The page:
I suppose it might be a little disconcerting to some that I have combined the Single Grain and the Single Malt category this year. They are after all two different styles of whisky. However, due to my limited tasting experiences with single grain whiskies this year, I decided to consolidate the two categories. I was after all curious how a $50.00 Canadian Single grain whisky would stack up against the competitors which cost up to 6 times more in my local liquor store. The Alberta Premium 30 Year Old did more than just stack up, it proved to be the best in side by side tastings. It just goes to show that the top price does not always reflect the top quality.

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And finally the Award that I am sure you have all been waiting for:

The Rum Howler Award for Best Overall Whisky
(Age, price and style irrelevant, her I am only concerned with what is the Best!)

and the winner is

Jameson 18 Year Old Limited Reserve Irish Whiskey

Honourable mention to Alberta Premium 30 Year Old Rye Whisky, and Highland park 25 Year Old Single Malt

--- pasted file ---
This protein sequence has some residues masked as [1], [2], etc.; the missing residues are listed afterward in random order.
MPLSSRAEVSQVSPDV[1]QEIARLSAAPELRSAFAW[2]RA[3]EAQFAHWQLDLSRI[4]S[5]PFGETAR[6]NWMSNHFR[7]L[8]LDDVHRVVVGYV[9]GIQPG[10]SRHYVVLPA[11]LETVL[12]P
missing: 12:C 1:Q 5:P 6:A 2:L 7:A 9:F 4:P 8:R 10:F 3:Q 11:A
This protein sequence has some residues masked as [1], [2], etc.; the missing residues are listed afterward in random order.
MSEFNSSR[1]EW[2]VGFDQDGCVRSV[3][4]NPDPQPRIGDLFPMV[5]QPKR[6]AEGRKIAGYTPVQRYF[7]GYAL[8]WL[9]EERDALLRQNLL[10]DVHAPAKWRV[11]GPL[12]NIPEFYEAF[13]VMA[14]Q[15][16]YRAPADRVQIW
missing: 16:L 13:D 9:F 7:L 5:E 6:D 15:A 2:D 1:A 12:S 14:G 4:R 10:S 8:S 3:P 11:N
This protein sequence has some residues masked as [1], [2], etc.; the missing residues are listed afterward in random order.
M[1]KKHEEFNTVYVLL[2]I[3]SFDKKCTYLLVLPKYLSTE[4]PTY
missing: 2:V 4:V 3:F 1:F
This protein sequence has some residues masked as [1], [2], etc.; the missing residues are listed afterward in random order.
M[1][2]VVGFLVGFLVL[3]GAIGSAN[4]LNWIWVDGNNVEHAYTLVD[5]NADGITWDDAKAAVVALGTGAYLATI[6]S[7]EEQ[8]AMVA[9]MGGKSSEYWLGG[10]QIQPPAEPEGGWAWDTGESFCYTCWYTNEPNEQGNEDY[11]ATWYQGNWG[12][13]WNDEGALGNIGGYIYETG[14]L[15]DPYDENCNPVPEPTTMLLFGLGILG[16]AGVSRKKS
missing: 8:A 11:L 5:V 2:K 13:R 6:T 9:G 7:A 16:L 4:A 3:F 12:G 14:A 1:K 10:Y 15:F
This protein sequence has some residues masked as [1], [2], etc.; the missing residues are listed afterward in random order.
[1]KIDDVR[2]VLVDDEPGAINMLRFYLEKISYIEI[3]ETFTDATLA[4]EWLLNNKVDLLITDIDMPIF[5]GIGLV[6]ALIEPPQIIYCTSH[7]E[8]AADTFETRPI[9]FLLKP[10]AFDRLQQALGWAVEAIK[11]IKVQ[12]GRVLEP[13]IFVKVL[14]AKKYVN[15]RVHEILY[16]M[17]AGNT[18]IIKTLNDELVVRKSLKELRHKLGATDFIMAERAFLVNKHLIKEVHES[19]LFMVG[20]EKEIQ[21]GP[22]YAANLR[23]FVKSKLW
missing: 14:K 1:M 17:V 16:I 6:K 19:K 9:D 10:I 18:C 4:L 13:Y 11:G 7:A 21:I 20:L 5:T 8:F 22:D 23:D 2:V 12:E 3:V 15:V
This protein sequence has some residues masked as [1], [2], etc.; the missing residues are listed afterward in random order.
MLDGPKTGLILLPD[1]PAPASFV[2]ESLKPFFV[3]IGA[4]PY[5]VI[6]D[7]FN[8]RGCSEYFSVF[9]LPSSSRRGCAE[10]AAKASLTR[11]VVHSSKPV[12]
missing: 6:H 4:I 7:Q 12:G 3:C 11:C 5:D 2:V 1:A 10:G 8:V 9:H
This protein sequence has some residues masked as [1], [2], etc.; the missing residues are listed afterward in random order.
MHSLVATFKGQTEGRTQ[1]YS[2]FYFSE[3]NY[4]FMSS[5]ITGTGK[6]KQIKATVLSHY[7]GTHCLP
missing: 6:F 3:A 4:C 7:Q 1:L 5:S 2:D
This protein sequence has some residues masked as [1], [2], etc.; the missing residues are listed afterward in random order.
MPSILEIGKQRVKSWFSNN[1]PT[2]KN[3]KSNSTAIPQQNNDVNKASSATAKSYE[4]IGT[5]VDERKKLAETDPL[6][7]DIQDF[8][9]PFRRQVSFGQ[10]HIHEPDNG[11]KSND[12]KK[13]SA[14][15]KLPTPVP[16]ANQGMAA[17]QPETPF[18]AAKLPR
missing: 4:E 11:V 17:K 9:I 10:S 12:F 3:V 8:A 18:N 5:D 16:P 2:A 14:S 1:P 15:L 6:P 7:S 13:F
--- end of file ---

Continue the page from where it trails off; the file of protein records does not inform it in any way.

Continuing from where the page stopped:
Even I have to admit my surprise when I chose the Jameson 18 Year Old Limited Reserve over the Alberta Premium 30 year Old Canadian Whisky, and the Highland Park 25 year Old Single Malt Whisky. But when I began my taste comparisons I fell in love with the Jameson all over again. If you have not experienced Irish Pure Pot Still flavour, then you will have to take my word for it that it is quite wonderful. After 18 years of aging they have morphed into something that resembles a creamy soft punky toffee embedded in honeycomb and light marzipan and tainted with flavours of sour mash bourbon. The oak flavours weave in and out, and all of this comes together in a wonderful display of balance. The whiskey has such a beguiling delivery, that I was hooked right from the very first sip, and I suspect you will be too.